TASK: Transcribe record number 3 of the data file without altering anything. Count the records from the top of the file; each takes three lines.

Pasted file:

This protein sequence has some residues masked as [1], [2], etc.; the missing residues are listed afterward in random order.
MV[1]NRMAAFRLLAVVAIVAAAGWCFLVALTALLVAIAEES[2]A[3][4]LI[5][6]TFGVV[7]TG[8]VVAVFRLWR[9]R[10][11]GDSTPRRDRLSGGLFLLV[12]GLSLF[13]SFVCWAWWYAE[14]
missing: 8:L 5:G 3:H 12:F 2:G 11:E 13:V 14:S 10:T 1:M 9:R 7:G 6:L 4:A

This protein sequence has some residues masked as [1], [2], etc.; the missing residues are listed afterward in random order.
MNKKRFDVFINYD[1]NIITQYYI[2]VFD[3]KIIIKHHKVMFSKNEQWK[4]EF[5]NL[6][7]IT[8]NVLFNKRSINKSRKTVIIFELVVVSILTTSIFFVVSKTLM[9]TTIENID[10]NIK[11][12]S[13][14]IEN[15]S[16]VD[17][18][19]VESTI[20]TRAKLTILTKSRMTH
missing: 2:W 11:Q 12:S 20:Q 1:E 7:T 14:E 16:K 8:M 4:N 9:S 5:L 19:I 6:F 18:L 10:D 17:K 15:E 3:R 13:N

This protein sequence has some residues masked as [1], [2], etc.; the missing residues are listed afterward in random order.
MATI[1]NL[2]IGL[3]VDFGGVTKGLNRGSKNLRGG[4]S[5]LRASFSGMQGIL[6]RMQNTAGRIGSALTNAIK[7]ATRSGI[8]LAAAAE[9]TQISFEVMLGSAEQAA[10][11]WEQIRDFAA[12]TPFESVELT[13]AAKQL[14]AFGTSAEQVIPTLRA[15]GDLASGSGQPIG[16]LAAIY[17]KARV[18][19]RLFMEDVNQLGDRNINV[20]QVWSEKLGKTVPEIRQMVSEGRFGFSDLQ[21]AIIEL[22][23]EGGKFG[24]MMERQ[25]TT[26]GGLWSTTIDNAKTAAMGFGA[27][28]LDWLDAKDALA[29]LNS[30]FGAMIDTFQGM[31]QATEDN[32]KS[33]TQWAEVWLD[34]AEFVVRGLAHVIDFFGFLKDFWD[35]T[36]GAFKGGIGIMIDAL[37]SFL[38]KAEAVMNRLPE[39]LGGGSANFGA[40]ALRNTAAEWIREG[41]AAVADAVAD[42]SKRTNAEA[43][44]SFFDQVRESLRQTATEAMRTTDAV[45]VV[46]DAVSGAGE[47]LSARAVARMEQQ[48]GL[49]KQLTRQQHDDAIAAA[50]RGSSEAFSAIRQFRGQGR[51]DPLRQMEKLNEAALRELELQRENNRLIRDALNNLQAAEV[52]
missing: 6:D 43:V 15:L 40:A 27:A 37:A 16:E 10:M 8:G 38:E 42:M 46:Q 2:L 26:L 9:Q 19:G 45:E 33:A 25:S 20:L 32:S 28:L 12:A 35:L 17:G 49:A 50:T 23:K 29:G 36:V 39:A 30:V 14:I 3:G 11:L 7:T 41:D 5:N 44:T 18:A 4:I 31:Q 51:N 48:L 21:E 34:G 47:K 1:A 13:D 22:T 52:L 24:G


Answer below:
This protein sequence has some residues masked as [1], [2], etc.; the missing residues are listed afterward in random order.
MATI[1]NL[2]IGL[3]VDFGGVTKGLNRGSKNLRGG[4]S[5]LRASFSGMQGIL[6]RMQNTAGRIGSALTNAIK[7]ATRSGI[8]LAAAAE[9]TQISFEVMLGSAEQAA[10][11]WEQIRDFAA[12]TPFESVELT[13]AAKQL[14]AFGTSAEQVIPTLRA[15]GDLASGSGQPIG[16]LAAIY[17]KARV[18][19]RLFMEDVNQLGDRNINV[20]QVWSEKLGKTVPEIRQMVSEGRFGFSDLQ[21]AIIEL[22][23]EGGKFG[24]MMERQ[25]TT[26]GGLWSTTIDNAKTAAMGFGA[27][28]LDWLDAKDALA[29]LNS[30]FGAMIDTFQGM[31]QATEDN[32]KS[33]TQWAEVWLD[34]AEFVVRGLAHVIDFFGFLKDFWD[35]T[36]GAFKGGIGIMIDAL[37]SFL[38]KAEAVMNRLPE[39]LGGGSANFGA[40]ALRNTAAEWIREG[41]AAVADAVAD[42]SKRTNAEA[43][44]SFFDQVRESLRQTATEAMRTTDAV[45]VV[46]DAVSGAGE[47]LSARAVARMEQQ[48]GL[49]KQLTRQQHDDAIAAA[50]RGSSEAFSAIRQFRGQGR[51]DPLRQMEKLNEAALRELELQRENNRLIRDALNNLQAAEV[52]
missing: 6:D 43:V 15:L 40:A 27:A 37:A 16:E 10:M 8:G 38:E 42:M 46:Q 2:L 26:L 9:Q 19:G 45:E 33:A 25:S 20:L 32:S 28:L 12:A 35:L 17:G 49:A 50:T 23:K 29:G 36:V 39:A 30:V 14:I 3:G 11:L 7:T 41:D 5:N 44:T 18:A 4:I 31:Q 51:N 48:L 21:E 34:G 47:K 1:A 13:D 22:T 52:L 24:G